Meaning of “Highway”

December 7th, 2018 by James Goudie KC

The successful appeal to the Supreme Court in Southwark LBC v Transport for London, in which Judgment was given on 5 December 2018, concerned the effect of the GLA Roads and Side Roads (Transfer of Property etc) Order 2000 (SI 2000/1552) (“the Transfer Order”) and the GLA Roads Designation Order 2000 (SI 2000/1117) (“the Designation Order”). By combined operation of those Orders, responsibility for Greater London Authority (“GLA”) roads was transferred from individual London borough councils, including the Respondents (“the Councils”) as local highway authorities, to the Appellant (“TfL”). The provision at the heart of the appeal was Article 2(1)(a) of the Transfer Order, which provides for the transfer of “the highway, in so far as it is vested in the former highway authority”.

TfL and the Councils convened a statutory arbitration. The purpose was to determine exactly what specified property and liabilities transferred to TfL in relation to each highway. The dispute between the parties was whether the automatic transfer of “the highway” under Article 2(1)(a) of the Transfer Order carried with it: (i) only the zone of ordinary use (i.e. the road surface and the airspace and subsoil necessary for the operation, maintenance and repair of the road) or (ii) the entire vertical plane (i.e. all the airspace above and the subsoil below the surface of the road), to the extent that the relevant Council already owned it prior to the transfer date.

The Councils argued that the transfer was limited to the former. TfL argued for the latter, wider approach.  The Court of Appeal adopted a narrower position. It considered that the word “highway” in Article 2(1)(a) of the Transfer Order must have been intended to carry the same meaning as it had at common law, and in relation to Section 263 of the Highways Act 1980 (“the 1980 Act”). The Court of Appeal held that only the zone of ordinary use had transferred to TfL.

The Supreme Court unanimously allowed TfL’s appeal. Lord Briggs said that the word “highway” has no single meaning in the law. The default land law position, that the conveyance of freehold land automatically involves the transfer of the entire vertical plane, was not followed in successive statutory provisions dealing with automatic vesting of highway interests formerly in private ownership, as seen in the decision in Tunbridge Wells Corpn v Baird [1896] AC 434 (“the Baird principle”).The Baird principle provides that such a transfer is limited to the road surface, the subsoil immediately beneath it and airspace sufficient to enable use and enjoyment by the public and maintenance by the highway authority. The limits set by the Baird principle reflected concerns about expropriation of private property without compensation resulting from statutory vesting.

It was, rightly, common ground that the Baird principle applies to Section 263 of the 1980 Act, replicating Section 226 of the Highways Act 1959 (“the 1959 Act”). However, Section 265 of the 1980 Act and its predecessors make provision for the transfer of property and liabilities, as between successive highway authorities, of highways designated as trunk roads. The first major property transfer scheme was undertaken in relation to newly designated trunk roads by Section 7 of the Trunk Roads Act 1936 (“the 1936 Act”). Despite differences in language, the substance of Section 228 of the 1956 Act and Section 265 of the 1980 are materially the same as Section 7 of the 1936 Act.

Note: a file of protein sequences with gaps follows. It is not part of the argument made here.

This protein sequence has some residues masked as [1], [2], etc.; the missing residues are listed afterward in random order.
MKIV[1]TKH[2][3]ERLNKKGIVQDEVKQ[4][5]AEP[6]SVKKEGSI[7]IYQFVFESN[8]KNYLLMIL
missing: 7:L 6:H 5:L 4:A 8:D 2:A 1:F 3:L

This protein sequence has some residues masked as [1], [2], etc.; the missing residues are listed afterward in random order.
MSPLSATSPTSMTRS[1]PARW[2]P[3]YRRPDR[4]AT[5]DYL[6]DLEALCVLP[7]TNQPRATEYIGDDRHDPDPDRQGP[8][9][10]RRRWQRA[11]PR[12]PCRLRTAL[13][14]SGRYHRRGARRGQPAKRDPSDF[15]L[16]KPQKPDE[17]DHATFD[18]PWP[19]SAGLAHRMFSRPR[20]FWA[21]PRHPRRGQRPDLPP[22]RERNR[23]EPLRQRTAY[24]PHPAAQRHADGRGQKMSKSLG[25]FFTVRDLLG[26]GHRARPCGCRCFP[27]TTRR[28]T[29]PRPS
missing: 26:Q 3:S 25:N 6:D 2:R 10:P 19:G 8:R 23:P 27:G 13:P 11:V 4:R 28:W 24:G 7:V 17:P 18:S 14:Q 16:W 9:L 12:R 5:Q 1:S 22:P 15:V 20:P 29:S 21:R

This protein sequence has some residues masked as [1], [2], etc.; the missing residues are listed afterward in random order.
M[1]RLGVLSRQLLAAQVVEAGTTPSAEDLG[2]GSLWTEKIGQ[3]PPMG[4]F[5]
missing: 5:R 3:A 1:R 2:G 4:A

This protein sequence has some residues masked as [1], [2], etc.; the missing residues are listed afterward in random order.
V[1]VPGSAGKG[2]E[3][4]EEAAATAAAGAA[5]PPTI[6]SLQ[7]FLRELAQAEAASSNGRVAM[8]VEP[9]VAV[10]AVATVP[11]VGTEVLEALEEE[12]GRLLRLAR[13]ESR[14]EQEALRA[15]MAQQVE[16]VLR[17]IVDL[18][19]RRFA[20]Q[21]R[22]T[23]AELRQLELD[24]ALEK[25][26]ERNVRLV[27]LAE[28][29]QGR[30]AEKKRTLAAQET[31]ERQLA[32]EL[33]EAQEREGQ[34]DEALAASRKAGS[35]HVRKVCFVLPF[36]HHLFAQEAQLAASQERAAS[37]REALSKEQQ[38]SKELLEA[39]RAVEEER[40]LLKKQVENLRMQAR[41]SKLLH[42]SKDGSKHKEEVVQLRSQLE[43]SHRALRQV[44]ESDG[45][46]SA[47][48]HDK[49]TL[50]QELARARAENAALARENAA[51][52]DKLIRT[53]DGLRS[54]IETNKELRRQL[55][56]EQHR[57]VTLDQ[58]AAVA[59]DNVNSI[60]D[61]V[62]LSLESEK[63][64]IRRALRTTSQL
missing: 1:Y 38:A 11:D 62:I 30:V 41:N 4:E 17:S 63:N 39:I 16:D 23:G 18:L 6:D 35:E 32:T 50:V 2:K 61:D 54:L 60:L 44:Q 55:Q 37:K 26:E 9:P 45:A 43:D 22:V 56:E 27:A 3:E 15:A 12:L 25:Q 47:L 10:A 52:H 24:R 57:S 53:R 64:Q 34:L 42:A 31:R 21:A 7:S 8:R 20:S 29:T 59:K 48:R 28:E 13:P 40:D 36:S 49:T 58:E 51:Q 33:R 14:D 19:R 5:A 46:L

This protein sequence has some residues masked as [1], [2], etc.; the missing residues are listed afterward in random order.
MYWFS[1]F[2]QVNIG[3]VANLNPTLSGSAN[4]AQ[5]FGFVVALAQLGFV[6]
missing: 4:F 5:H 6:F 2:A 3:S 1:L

The extent of transfer of highway rights is complicated by the fact that local highway authorities often acquire property rights in relation to highways by means other than automatic vesting under Section 263, such as compulsory purchase and acquisition by private treaty and, at times, for non-highway purposes. Ownership of airspace above and subsoil below the zone of ordinary use may also be of substantial commercial or development value, particularly in urban areas like Central London.

Disagreeing with the Court of Appeal, the Supreme Court decides that the Baird principle does not apply to Article 2 of the Transfer Order or to Section 265 of the 1980 Act, upon which Article 2 was modelled. The words “[t]he highway, in so far as it is vested in the former highway authority” in Article 2, properly construed, mean only that part of the vertical plane relating to a GLA road which was vested in the relevant council on the operative date, in its capacity as former highway authority, is transferred. The Supreme Court disagrees with the Court of Appeal’s reasoning that the word “highway”, used in Article 2 and Section 265, has a clear common law meaning – it is not a defined term and its meaning in this context is to be found through the almost identical wording of Section 265 on trunk roads. Given the different ancestry of, and purposes served by, Section 263 and Section 265 of the 1980 Act, the word “highway” used in both provisions cannot be given the same meaning . The phrase beginning with “in so far as” in Section 265(1)(a) of the 1980 Act, and in Article 2, imports the ownership capacity limitation.

The Supreme Court’s approach largely avoids irrational types of multi-layering on the vertical plane in the sense of different highway authorities owning parts of the vertical plane in the same highway. Further, expropriation concerns are not well-founded,    because, generally, the transfer of property from one highway authority to another is simply the quid pro quo for relief from responsibility for operation and maintenance. Lastly, there is no presumption or burden of proof as to the extent of highway rights transferred.  (This decision does not resolve any issues as to the ownership of the lateral plane of a highway).

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